Hello from muggy, overcast, and yet still totally hip, Brooklyn!
Our drive up yesterday was smooth sailing and we arrived at my cousin’s gorgeous apartment right on schedule. I am looking forward to a day of walking and sight-seeing and a night full of family celebrating my grandmother.
Last week a reader asked me if I have a Kombucha recipe posted and I realized I don’t. I’ve talked about making Kombucha many times but I haven’t written a step-by-step recipe.
Kombucha, in theory, is very easy to make. In practice I find that every batch varies because the yeast and bacteria is very sensitive to temperature fluctuations, this is to say that every batch is different but most are great.
Here’s how you do it.
You will need:
- a large glass jar, at least 2 quarts
- 2 bags or equivalent of loose black tea per quart of brewed tea
- 1/4 cup sugar per quart of brewed tea
- 8-10 ounces of store-bought Kombucha (like GT‘s, yum!)
Fill your jar with cold water, leaving about 2 cups worth of head space for the commercial tea you’ll add later, pour water into a large stainless steel pot, boil, turn off, add tea and sugar to pot. Stir to dissolve sugar and leave to steep for 15-20 minutes. Remove tea bags and allow to cool to room temperature (this will take a few hours).
Once tea is cool, pour into your jar.
Add the Kombucha to the cooled tea.
NOTE: Kombucha is made from a culture of bacteria and yeast. This culture is very sensitive to metal. Never stir with or make contact with Kombucha and metal, from this point forward use wooden spoons to stir and taste.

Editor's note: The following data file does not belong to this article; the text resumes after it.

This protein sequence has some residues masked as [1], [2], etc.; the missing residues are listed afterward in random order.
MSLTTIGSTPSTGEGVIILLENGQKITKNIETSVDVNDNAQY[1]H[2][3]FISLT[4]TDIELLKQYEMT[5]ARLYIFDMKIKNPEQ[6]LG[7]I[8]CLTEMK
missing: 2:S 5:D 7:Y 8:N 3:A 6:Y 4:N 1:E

Cover jar with a clean napkin and rubber band and label your jar with the current date.
Set jar in a dark, clean, out-of-the-way spot where it can sit undisturbed for 1-2 weeks. I use a section of our dish hutch as my Kombucha closet
After one week check on your tea. Peek under the napkin and see what’s developed. You are looking for the formation of a SCOBY (Symbiotic Colony of Bacteria and Yeast) on top of the tea. The SCOBY should be off-white and covering the entire top of the tea.
Pour a little tea into a cup and taste it. It should no longer be sugary sweet, there should be a nice tang reminiscent of apple cider vinegar, and maybe a little effervescence. If it still tastes like sweet tea, re-cover and let sit for another 2-3 days. Retaste every few days until your desired tang is reached.
With clean hands, place the SCOBY into another clean glass jar with a few cups of your new Kombucha to cover it and set it aside*. Bottle your tea into clean, reused kombucha bottles or other empty, clean glass or plastic bottles, adding a splash of juice if you like and leaving a good inch or two of head room.
Place bottles into fridge or back into room temperature storage. The Kombucha will continue to ferment and if stored at room temp will get more effervescent. Watch out for too much bubbly build up! Check the bottles every 2-3 days and when a nice amount of bubbles and good flavor is reached move to fridge to slow the fermentation.
I drink 8-12 ounces before or after lunch about 5 days a week.
*To make your second batch follow the same procedure EXCEPT for step three use your homemade Kombucha instead of store bought and add the SCOBY to the jar as well.
It may seem a little complicated or time consuming but now that I am familiar with the process it takes me a total of about 10 working minutes to make a batch of Kombucha. I DO NOT, however, recommend attempting to make this if you are not already a Kombucha convert. I admit it, Kombucha is weird stuff and if you aren’t already a big fan who is looking for an alternative to spending $4 a bottle than making it from scratch probably isn’t for you.
Please comment with any questions you still have about Kombucha!